I’m excited to be a part of the blog tour for Fable Comics. Many of my third grades are new to fables and this beautiful graphic novel is a huge hit that is introducing my students to some pretty awesome stories that they had missed.
Below you will find my interview with Fable Comics contributor George O’Conner. Enjoy!
- What is it about retelling stories in your own words/pictures that you love?
For starters, retelling an existing story gives you a departure point for your comic; instead of a big, blank piece of paper, or computer screen, you already go in with a pretty good idea of the structure of the story you’ll be telling. Having that little bit of structure allows for me to be very creative in my retelling, as I’m not worried about ma king the plot work, etc. It’s like being in a band and playing a cover song. You know more or less how it’s going to go, but you can have a lot of fun with your interpretation.
- Can you tell us a little bit about your creative process?
In an instance like like this, when I’m adapting a story, I read the source material many times. With the Hermes fables I did for Fable Comics, it turns out there were multiple versions for each fable, so I read every version I could find and cherry-picked my favorite iteration, much like I do when I’m working on my series Olympians. After I have my source material squared away I start doodling in my sketch book, key scenes of the story, and assemble those key scenes into thumbnail layouts. From the thumbnails I do detailed pencil roughs, into which I lay the finished dialogue and text to get editorial feedback.
After editor supremo Chris Duffy tells me it’s an incoherent mess/ the best thing he’s ever read, I do the finished black and white artwork, in this case with a brush, and scan it in to my computer, color it in Photoshop and then finally assemble the whole thing together with my text layouts. Reading this now it sure sounds like a whole lotta work, and I guess it is. Maybe one of these years I’ll figure out a way to streamline this process a little.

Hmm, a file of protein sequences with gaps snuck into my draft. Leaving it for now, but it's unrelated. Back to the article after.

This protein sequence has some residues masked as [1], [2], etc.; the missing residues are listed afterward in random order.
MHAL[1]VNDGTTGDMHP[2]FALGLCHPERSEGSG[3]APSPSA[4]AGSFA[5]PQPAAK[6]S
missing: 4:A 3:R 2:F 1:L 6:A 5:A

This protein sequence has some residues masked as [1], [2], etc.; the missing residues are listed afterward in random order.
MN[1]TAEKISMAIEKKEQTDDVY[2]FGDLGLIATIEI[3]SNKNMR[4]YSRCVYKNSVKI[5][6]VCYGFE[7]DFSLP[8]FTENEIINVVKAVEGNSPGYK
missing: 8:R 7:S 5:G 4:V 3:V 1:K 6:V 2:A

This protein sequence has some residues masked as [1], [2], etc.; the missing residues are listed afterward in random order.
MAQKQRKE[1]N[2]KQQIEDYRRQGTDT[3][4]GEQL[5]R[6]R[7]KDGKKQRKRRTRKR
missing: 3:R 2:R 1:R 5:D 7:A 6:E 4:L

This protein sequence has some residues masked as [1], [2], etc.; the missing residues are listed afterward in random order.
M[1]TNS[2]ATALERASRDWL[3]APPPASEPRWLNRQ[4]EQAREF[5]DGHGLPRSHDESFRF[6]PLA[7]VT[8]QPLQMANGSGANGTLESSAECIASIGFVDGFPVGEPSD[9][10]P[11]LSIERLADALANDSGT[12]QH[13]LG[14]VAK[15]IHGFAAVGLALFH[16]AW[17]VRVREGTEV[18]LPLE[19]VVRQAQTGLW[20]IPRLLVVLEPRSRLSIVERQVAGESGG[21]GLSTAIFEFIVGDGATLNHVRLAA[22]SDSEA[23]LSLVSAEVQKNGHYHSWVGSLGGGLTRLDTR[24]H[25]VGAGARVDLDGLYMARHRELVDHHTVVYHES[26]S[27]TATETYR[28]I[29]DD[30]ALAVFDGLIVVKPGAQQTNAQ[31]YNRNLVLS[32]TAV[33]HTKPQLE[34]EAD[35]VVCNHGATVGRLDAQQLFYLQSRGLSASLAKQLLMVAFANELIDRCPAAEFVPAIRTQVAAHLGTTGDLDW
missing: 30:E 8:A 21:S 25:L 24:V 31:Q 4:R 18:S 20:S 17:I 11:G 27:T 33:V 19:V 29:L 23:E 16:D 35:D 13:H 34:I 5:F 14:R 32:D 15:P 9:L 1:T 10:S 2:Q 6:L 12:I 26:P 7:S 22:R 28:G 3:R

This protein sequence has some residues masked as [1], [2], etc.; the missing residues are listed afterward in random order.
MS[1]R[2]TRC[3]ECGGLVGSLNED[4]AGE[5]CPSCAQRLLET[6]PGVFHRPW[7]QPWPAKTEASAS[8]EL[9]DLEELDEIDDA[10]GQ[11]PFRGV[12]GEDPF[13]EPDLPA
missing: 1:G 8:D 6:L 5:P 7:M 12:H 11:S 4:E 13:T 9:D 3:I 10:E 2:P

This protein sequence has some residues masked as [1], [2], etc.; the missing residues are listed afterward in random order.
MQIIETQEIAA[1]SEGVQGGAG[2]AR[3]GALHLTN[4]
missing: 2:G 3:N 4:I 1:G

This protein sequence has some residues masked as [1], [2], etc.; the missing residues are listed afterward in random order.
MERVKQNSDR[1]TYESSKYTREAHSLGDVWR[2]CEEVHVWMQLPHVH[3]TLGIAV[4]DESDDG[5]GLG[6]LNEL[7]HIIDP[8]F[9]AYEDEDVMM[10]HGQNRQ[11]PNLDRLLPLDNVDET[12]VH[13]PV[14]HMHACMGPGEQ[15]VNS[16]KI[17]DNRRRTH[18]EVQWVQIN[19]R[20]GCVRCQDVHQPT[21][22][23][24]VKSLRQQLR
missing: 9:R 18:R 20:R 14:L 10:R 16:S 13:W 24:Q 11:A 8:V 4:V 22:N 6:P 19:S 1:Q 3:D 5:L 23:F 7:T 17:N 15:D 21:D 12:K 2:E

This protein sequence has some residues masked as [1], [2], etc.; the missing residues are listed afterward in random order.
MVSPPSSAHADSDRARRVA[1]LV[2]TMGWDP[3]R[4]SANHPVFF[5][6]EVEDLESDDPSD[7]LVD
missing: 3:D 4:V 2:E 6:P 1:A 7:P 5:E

- Please please please tell me about your work space.
Okay, but only because you said please.
I have a couple of work spaces actually- one is a studio in Gowanus I share with a bunch of my cartoonist pals for camaraderie and a break to the hauntingly lonely lifestyle of the cartoonist. My personal setup there is actually quite vanilla, just a drafting table, chair and lamp, but I do have some amazing studiomates- Jason Little, Ellen Lindner, Khary Randolph, Reilly Brown and Ada Price.
My home studio is much more exciting, set-up wise. My drafting table is flanked by an entire wall, top to bottom, of Masters of the Universe action figures. There are bookshelves crammed with comics and books, piles more on the floor, and my imac with cintiq. Also, if we’re lucky, my cat is sleeping on the printer at any given time.
- Tell me about the first story you remember writing.
Oddly, I cant remember any specific story I really remember from way back when– I do remember telling the serialized adventures of a kind of weird monster I designed by holding out my hand, making a beak with my thumb and forefinger, and using the remaining fingers to create a fringe on his head. If you look carefully on the attached photo of me at my childhood drawing board, you can see this guy near the top in conversation with an alligator. He had many exciting adventures.
From the publisher:
From classics like “The Tortoise and the Hare” and “The Grasshopper and the Ants” to obscure gems like “The Frogs Who Desired a King,” Fable Comics has something to offer every reader. Twenty-eight fables from different cultures and traditions are wonderfully adapted and illustrated in comics format by twenty-six different cartoonists. Edited by New York Times bestselling Fairy Tale Comics’ Chris Duffy, this jacketed hardcover is a beautiful gift and an instant classic.
Fable Comics is:
James Kochalka and ‘The Fox and the Grapes’
Tom Gauld and ‘The Town Mouse and the Country Mouse’
George O’Connor and the ‘Hermes’ fables
Sophie Goldstein and ‘Leopard Drums Up Dinner’
Charise Harper and ‘The Belly and the Body Members’
R. Sikoryak and ‘Lion + Mouse’
Jennifer L. Meyer and ‘Fox and Crow’
Eleanor Davis and ‘The Old Man and Death’
Jaime Hernandez and ‘The Boy Who Cried Wolf’
Simone Lia and ‘The Crow and the Pitcher’
Graham Chaffee and ‘The Dog and His Reflection’
Maris Wicks and ‘The Dolphins, The Whales, and The Sprat’
Vera Brosgol and ‘The Hare and the Pig’
Kenny Widjaja and ‘The Demon, The Thief, and the Hermit’
Corinne Mucha and ‘The Elephant in Favor’
Liniers and ‘The Mouse Council’
Mark Newgarten and ‘Man and Wart’
Israel Sanchez and ‘The Milkmaid and Her Pail’
Ulises Farinas and ‘The Great Weasel War’
R.O. Blechman and ‘The Sun and the Wind’
Graham Annable and ‘The Hare and the Tortoise’
John Kerschbaum and ‘The Grasshopper and the Ants’
Braden Lamb and Shelli Paroline and ‘The Thief and the Watchdog’
Gregory Benton and ‘The Hen and the Mountain Turtle’
Roger Langridge and ‘Demades and His Fable’